Like other passages throughout the novel, this moment observes the Gravedigger more than it enters him, allowing the objective—a precise but explosive account of things that happen around him, and his responses to them—to replace the subjective. This isn’t Black Beauty, even if it feels a little like Disney. Nor is it Orwell, standing across an abyss with the fateful gun in his hand. Instead, it is a form of sympathy that feels a little like ethology. The narrator stands at a middle distance. She imagines what he feels, but always attends first to what he does. Somehow, her third-person detachment from the elephant ends up feeling like an extremely intimate and responsible—that is, responsive—form of closeness. What if giving voice to the voiceless meant listening to them, before pretending to know what they would say?
That, at least, seems to be one of the main questions in What Would Animals Say If We Asked the Right Questions?, a new collection by the Belgian philosopher Vinciane Despret that offers a compendium of smart animals and dense humans. She calls it an “abecedary,” and indeed it looks a lot like one: divided into 26 micro-essays, one for each letter of the alphabet, the collection mimics a genre in which many of us first encounter animals as children. Instead of “A is for Aardvark,” we get “A is for Artists,” a micro-essay about animals that paint; instead of “G is for Gnu,” we get “G for Genius,” a chapter that asks, “With whom would extraterrestrials want to negotiate”—humans or cows? The tone and the structural conceit are entertainingly irreverent. But they’re also in keeping with the book’s lesson. Despret wants us to encounter animals anew, as though for the first time, freshly shorn of the premises and assumptions that make them look duller and more mechanistic than they really are. It takes a coarse sponge to get the crud off.
“For a long time, it has been difficult for animals not to be stupid,” Despret writes—not because they are stupid, but because the history of behavioral science across the 20th century is a history of making them look stupid. In almost every chapter, she tells a story about an experimental procedure, a scientific doctrine, or a philosophical position that rigs the game in favor of human superiority. In “E for Exhibitionists,” for instance, she asks if the self-evident measure of self-consciousness should really be whether an animal can recognize itself in a mirror: shouldn’t we take into account that some animals are simply less interested in mirrors than we are?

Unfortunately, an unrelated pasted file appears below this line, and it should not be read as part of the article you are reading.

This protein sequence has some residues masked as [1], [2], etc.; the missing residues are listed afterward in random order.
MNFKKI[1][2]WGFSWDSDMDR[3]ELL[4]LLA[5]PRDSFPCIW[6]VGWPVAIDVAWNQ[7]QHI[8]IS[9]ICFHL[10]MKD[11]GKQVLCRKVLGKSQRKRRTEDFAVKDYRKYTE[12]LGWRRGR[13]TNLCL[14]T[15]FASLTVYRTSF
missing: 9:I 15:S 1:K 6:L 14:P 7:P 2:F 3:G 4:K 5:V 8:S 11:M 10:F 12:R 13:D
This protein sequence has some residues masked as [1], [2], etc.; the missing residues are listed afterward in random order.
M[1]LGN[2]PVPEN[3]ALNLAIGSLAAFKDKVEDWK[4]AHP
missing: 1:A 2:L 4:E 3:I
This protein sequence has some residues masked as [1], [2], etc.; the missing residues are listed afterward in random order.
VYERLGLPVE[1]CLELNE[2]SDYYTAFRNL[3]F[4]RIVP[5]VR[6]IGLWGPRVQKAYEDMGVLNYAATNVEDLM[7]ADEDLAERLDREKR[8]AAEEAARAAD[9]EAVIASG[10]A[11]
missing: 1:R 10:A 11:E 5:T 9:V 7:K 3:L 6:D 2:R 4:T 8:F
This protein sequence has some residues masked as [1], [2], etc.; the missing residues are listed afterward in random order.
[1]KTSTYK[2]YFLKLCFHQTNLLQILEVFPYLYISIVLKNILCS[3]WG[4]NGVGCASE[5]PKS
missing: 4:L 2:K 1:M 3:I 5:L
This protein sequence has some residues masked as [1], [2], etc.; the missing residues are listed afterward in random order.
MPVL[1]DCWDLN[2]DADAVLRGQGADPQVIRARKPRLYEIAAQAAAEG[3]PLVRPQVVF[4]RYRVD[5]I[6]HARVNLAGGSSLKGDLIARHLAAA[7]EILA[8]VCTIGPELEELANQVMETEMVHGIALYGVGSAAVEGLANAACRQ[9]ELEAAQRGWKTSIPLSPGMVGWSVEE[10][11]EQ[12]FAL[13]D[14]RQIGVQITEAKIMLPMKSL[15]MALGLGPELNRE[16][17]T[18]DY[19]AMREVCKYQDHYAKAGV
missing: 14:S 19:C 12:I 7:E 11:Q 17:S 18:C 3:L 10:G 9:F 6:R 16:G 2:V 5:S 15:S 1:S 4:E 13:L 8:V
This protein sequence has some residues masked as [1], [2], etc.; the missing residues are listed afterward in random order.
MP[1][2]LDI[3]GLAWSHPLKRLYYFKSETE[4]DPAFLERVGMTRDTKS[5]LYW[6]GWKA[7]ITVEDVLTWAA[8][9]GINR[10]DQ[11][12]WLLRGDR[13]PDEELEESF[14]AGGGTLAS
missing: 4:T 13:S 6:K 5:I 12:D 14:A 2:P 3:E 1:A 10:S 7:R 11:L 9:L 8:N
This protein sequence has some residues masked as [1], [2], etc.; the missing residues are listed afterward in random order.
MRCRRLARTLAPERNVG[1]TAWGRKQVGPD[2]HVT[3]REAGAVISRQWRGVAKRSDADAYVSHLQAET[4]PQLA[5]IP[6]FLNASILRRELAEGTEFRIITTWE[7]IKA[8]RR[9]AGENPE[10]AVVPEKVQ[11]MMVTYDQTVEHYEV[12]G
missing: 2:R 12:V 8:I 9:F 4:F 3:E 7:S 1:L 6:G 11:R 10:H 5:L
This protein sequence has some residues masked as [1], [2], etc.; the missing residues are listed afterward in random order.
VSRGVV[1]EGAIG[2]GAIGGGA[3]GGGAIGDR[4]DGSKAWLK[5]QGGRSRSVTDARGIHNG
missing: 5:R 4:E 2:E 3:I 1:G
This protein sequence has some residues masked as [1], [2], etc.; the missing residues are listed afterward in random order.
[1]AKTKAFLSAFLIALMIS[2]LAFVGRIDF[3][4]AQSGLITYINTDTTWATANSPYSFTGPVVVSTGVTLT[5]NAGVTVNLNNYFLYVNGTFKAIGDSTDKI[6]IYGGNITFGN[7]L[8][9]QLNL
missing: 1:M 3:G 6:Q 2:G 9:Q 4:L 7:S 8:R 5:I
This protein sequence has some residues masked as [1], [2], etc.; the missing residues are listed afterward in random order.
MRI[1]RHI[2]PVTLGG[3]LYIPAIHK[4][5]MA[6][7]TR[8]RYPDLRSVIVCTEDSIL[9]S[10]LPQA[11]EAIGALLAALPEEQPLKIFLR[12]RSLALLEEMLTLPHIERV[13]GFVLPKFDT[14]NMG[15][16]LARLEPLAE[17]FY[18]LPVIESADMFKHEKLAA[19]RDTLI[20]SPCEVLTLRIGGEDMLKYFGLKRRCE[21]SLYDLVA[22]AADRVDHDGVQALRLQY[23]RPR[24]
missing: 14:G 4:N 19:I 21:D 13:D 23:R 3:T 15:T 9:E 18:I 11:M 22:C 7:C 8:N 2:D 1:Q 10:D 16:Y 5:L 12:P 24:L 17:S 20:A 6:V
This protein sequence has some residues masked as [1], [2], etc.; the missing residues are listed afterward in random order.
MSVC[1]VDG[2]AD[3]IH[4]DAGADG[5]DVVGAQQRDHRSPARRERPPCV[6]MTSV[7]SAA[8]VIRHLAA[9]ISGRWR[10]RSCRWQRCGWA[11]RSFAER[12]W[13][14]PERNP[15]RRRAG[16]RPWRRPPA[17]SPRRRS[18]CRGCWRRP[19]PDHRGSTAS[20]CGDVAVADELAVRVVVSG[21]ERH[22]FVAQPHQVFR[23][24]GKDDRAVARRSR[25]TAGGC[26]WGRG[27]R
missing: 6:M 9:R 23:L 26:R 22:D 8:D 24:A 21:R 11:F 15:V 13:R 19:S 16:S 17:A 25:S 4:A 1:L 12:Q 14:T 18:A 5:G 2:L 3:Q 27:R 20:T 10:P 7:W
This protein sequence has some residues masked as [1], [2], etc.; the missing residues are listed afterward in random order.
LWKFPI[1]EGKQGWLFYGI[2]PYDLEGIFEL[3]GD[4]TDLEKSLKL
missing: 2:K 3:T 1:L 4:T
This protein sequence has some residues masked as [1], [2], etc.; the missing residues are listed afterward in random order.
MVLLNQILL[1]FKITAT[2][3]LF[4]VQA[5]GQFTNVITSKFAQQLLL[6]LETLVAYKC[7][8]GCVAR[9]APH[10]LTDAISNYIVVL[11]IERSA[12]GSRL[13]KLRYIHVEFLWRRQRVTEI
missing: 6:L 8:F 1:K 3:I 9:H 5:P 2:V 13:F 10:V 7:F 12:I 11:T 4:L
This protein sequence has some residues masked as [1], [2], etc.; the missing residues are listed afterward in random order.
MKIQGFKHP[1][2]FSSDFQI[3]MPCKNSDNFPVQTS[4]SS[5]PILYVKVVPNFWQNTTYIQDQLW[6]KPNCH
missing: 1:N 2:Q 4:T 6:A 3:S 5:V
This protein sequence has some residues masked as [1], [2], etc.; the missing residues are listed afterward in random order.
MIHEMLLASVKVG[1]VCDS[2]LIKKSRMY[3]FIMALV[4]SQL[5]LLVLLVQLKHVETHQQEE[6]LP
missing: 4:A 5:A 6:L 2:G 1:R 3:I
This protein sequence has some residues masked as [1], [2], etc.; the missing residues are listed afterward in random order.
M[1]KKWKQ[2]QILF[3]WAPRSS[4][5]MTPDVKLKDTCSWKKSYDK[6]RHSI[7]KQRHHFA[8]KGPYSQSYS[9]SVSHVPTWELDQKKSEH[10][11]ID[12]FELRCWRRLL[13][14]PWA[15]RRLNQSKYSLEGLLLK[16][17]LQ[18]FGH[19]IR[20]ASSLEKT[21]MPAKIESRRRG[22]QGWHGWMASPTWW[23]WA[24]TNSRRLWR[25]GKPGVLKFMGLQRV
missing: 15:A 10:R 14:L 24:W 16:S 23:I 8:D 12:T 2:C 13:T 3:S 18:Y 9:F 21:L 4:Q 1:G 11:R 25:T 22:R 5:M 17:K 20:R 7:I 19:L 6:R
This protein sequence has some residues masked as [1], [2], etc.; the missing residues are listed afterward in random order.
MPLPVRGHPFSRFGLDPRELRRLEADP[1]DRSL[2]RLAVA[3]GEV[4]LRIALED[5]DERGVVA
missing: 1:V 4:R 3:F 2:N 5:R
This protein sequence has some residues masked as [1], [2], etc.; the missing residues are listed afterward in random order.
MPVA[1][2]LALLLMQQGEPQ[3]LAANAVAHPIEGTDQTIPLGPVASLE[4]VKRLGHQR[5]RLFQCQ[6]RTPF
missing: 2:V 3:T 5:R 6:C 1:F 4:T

A few themes emerge from Despret’s playful, systematic prodding. One is that intelligence—even cognition—is always a moving target. As soon as one species crosses over the “cognitive Rubicon” and into the kingdom of the human, a new mountain rises in the distance, impossible to scale. In most situations, though, the animal stays exactly where it’s told to stay in the Great Chain of Being, because the experiment is designed to keep it there.
Despret, a trained ethologist herself, comes off as a charismatic renegade, setting off cherry bombs under the chairs of stuffy, lab-coated pedants. Many of her anecdotes turn the tables on scientists, transforming them into the “reactive” or “mechanical” ones in the equation, driven mindlessly to torture their charges and prove them dumb.1 She is not alone, however, in her championing of an inductive rather than deductive—bottom-up rather than top-down—approach to animal cognition. “Know Thy Animal” is the first commandment of studying animal behavior according to Frans de Waal, a noted primatologist whose new book, Are We Smart Enough to Know How Smart Animals Are?, resonates strikingly with Despret’s collection (and not just because both have titles in the form of a self-deprecating question).
Like Despret, de Waal spends most of his time recounting failures of the experimental imagination across the 20th century—especially behaviorism, with its famous dictum that the mind of an animal ought to be treated as a “black box,” an inscrutable processing unit. Both de Waal and Despret would probably agree with the raw logic of Thomas Nagel’s argument, in the influential essay “What Is It Like to Be a Bat?,” that we can never really know what it feels like to be an evolutionarily distant creature, like a bat, from the inside. At the same time, both strive to temper the implied isolationism of that assertion with qualifications. Maybe we can’t know what it’s like to be a bat. But we can ask what matters to a bat, and come up with more questions from there.
WHAT IF GIVING VOICE TO THE VOICELESS MEANT LISTENING TO THEM, BEFORE PRETENDING TO KNOW WHAT THEY WOULD SAY?
How exactly are you supposed to know thy animal without anthropomorphizing its feelings and mental states? For de Waal, the answer is simple: keep anthropomorphizing. He insists that we should assume cognitive homologies between ourselves and close evolutionary relatives. Anything less he calls “anthropodenial,” an “a priori rejection of humanlike traits in other animals or animallike traits in us.” It was Darwin himself, after all, who argued that the differences between humans and other animals in virtually every area are only differences in degree, not kind.